Evolution and biomineralization of pteropod shells


  • Pteropod shells harbor a striking diversity of microstructures.
  • Curved aragonite fibres are found in both superfamilies: Limacinoidea (coiled) and Cavolinioidea (uncoiled).
  • Different levels of complexity of the helical microstructure exist: from incomplete to multiple helical turns.
  • Microstructural observations in the fossil record suggest that the emergence of curved fibres precedes the diversification of euthecosomatous pteropods.
  • Candidate biomineralization genes are identified based on shell matrix proteins from benthic and terrestrial snails.


Shelled pteropods, known as ‘sea butterflies’, are a group of small gastropods that spend their entire lives swimming and drifting in the open ocean. They build thin shells of aragonite, a metastable polymorph of calcium carbonate. Pteropod shells have been shown to experience dissolution and reduced thickness with a decrease in pH and therefore represent valuable bioindicators to monitor the impacts of ocean acidification. Over the past decades, several studies have highlighted the striking diversity of shell microstructures in pteropods, with exceptional mechanical properties, but their evolution and future in acidified waters remains uncertain. Here, we revisit the body-of-work on pteropod biomineralization, focusing on shell microstructures and their evolution. The evolutionary history of pteropods was recently resolved, and thus it is timely to examine their shell microstructures in such context. We analyse new images of shells from fossils and recent species providing a comprehensive overview of their structural diversity. Pteropod shells are made of the crossed lamellar and prismatic microstructures common in molluscs, but also of curved nanofibers which are proposed to form a helical three-dimensional structure. Our analyses suggest that the curved fibres emerged before the split between coiled and uncoiled pteropods and that they form incomplete to multiple helical turns. The curved fibres are seen as an important trait in the adaptation to a planktonic lifestyle, giving maximum strength and flexibility to the pteropod thin and lightweight shells. Finally, we also elucidate on the candidate biomineralization genes underpinning the shell diversity in these important indicators of ocean health.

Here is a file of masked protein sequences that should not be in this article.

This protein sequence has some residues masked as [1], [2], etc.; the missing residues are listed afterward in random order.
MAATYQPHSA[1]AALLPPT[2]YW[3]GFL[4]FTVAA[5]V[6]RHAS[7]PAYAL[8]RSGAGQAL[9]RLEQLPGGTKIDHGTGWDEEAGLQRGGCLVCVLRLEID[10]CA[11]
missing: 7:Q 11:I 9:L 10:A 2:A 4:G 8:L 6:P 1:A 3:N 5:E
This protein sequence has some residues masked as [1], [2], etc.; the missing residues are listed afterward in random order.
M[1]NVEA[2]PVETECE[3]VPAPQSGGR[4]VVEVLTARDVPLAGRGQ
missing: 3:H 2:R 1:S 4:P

Ramos-Silva P., Wall-Palmer D., Marlétaz F., Marin F., Peijnenburg K. T. C. A., 2021. Evolution and biomineralization of pteropod shells. Journal of Structural Biology: 107779. doi: 10.1016/j.jsb.2021.107779. Article.

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